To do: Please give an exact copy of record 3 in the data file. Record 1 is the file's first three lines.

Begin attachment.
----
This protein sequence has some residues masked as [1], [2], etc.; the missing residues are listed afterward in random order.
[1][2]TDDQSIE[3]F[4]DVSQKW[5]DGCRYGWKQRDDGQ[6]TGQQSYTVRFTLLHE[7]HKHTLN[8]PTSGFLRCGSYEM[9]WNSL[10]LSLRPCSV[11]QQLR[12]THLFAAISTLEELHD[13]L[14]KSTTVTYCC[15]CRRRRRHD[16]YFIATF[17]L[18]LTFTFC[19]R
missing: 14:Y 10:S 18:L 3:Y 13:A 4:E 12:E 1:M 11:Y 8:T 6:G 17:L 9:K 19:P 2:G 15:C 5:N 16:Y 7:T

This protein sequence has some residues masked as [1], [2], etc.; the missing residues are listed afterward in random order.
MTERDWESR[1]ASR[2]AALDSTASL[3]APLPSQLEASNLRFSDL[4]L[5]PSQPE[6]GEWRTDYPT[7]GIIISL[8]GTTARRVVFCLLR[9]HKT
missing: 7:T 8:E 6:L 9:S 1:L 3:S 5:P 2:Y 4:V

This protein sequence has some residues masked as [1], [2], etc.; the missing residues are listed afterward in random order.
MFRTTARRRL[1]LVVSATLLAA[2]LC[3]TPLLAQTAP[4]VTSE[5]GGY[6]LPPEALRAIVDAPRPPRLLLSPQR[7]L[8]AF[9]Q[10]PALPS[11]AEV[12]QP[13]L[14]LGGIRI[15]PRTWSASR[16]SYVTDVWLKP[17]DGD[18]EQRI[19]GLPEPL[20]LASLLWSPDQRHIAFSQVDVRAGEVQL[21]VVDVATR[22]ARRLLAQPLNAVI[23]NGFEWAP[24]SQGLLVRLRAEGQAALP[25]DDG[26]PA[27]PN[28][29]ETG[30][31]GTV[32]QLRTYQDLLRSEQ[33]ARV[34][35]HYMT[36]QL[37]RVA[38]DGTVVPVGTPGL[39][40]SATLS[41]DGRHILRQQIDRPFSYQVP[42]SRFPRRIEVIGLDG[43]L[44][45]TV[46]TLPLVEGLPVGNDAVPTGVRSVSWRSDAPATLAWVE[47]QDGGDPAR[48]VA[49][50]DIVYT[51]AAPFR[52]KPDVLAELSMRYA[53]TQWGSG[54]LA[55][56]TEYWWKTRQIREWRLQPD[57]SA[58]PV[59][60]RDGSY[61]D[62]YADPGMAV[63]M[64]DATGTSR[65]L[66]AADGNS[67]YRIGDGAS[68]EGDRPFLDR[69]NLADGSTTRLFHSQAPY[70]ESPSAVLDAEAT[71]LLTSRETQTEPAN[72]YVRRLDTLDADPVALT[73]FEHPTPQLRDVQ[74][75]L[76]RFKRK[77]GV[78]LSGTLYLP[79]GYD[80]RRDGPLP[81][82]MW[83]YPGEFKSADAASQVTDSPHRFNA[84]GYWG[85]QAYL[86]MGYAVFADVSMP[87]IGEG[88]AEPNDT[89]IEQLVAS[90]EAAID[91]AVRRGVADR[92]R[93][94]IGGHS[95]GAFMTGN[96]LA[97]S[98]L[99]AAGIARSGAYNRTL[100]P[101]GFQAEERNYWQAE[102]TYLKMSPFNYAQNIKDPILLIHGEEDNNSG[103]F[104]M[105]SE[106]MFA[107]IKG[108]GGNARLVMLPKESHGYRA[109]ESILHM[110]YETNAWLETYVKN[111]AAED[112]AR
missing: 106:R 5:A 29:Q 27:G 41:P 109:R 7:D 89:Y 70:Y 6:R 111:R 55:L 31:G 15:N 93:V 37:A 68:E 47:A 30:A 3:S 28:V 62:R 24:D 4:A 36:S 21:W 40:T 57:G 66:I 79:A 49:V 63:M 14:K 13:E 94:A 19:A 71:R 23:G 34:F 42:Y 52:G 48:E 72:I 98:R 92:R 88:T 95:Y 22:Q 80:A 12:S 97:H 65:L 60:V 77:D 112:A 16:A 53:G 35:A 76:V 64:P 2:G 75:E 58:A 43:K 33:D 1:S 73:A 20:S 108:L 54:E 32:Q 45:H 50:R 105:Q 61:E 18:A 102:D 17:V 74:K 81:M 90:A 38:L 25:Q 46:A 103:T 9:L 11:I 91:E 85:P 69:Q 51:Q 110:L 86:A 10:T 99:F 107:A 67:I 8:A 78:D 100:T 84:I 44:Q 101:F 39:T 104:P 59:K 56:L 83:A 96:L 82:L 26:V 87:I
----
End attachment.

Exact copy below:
This protein sequence has some residues masked as [1], [2], etc.; the missing residues are listed afterward in random order.
MFRTTARRRL[1]LVVSATLLAA[2]LC[3]TPLLAQTAP[4]VTSE[5]GGY[6]LPPEALRAIVDAPRPPRLLLSPQR[7]L[8]AF[9]Q[10]PALPS[11]AEV[12]QP[13]L[14]LGGIRI[15]PRTWSASR[16]SYVTDVWLKP[17]DGD[18]EQRI[19]GLPEPL[20]LASLLWSPDQRHIAFSQVDVRAGEVQL[21]VVDVATR[22]ARRLLAQPLNAVI[23]NGFEWAP[24]SQGLLVRLRAEGQAALP[25]DDG[26]PA[27]PN[28][29]ETG[30][31]GTV[32]QLRTYQDLLRSEQ[33]ARV[34][35]HYMT[36]QL[37]RVA[38]DGTVVPVGTPGL[39][40]SATLS[41]DGRHILRQQIDRPFSYQVP[42]SRFPRRIEVIGLDG[43]L[44][45]TV[46]TLPLVEGLPVGNDAVPTGVRSVSWRSDAPATLAWVE[47]QDGGDPAR[48]VA[49][50]DIVYT[51]AAPFR[52]KPDVLAELSMRYA[53]TQWGSG[54]LA[55][56]TEYWWKTRQIREWRLQPD[57]SA[58]PV[59][60]RDGSY[61]D[62]YADPGMAV[63]M[64]DATGTSR[65]L[66]AADGNS[67]YRIGDGAS[68]EGDRPFLDR[69]NLADGSTTRLFHSQAPY[70]ESPSAVLDAEAT[71]LLTSRETQTEPAN[72]YVRRLDTLDADPVALT[73]FEHPTPQLRDVQ[74][75]L[76]RFKRK[77]GV[78]LSGTLYLP[79]GYD[80]RRDGPLP[81][82]MW[83]YPGEFKSADAASQVTDSPHRFNA[84]GYWG[85]QAYL[86]MGYAVFADVSMP[87]IGEG[88]AEPNDT[89]IEQLVAS[90]EAAID[91]AVRRGVADR[92]R[93][94]IGGHS[95]GAFMTGN[96]LA[97]S[98]L[99]AAGIARSGAYNRTL[100]P[101]GFQAEERNYWQAE[102]TYLKMSPFNYAQNIKDPILLIHGEEDNNSG[103]F[104]M[105]SE[106]MFA[107]IKG[108]GGNARLVMLPKESHGYRA[109]ESILHM[110]YETNAWLETYVKN[111]AAED[112]AR
missing: 106:R 5:A 29:Q 27:G 41:P 109:R 7:D 89:Y 70:Y 6:R 111:R 55:L 31:G 15:N 93:V 37:A 68:E 47:A 30:A 3:S 28:V 62:R 24:D 4:A 36:S 21:W 40:T 57:G 66:I 79:A 49:V 63:M 14:K 13:E 94:A 19:A 71:R 23:G 34:F 42:Y 52:G 48:E 72:I 98:R 92:R 88:T 95:Y 22:Q 80:A 12:S 97:H 65:L 60:V 77:D 112:A 16:A 53:G 35:A 76:V 64:P 2:G 75:E 58:A 43:K 33:D 1:S 73:A 20:S 108:L 54:E 32:Q 45:H 50:R 105:Q 61:E 18:A 102:D 17:V 74:K 81:M 90:A 38:L 25:Q 46:A 103:T 9:L 11:I 91:E 85:P 69:Q 51:Q 110:L 86:A 10:T 99:F 107:A 67:I 8:A 78:D 100:T 84:I 44:Q 101:F 39:T 104:P 59:K 56:L 83:A 96:L 82:L 26:V 87:I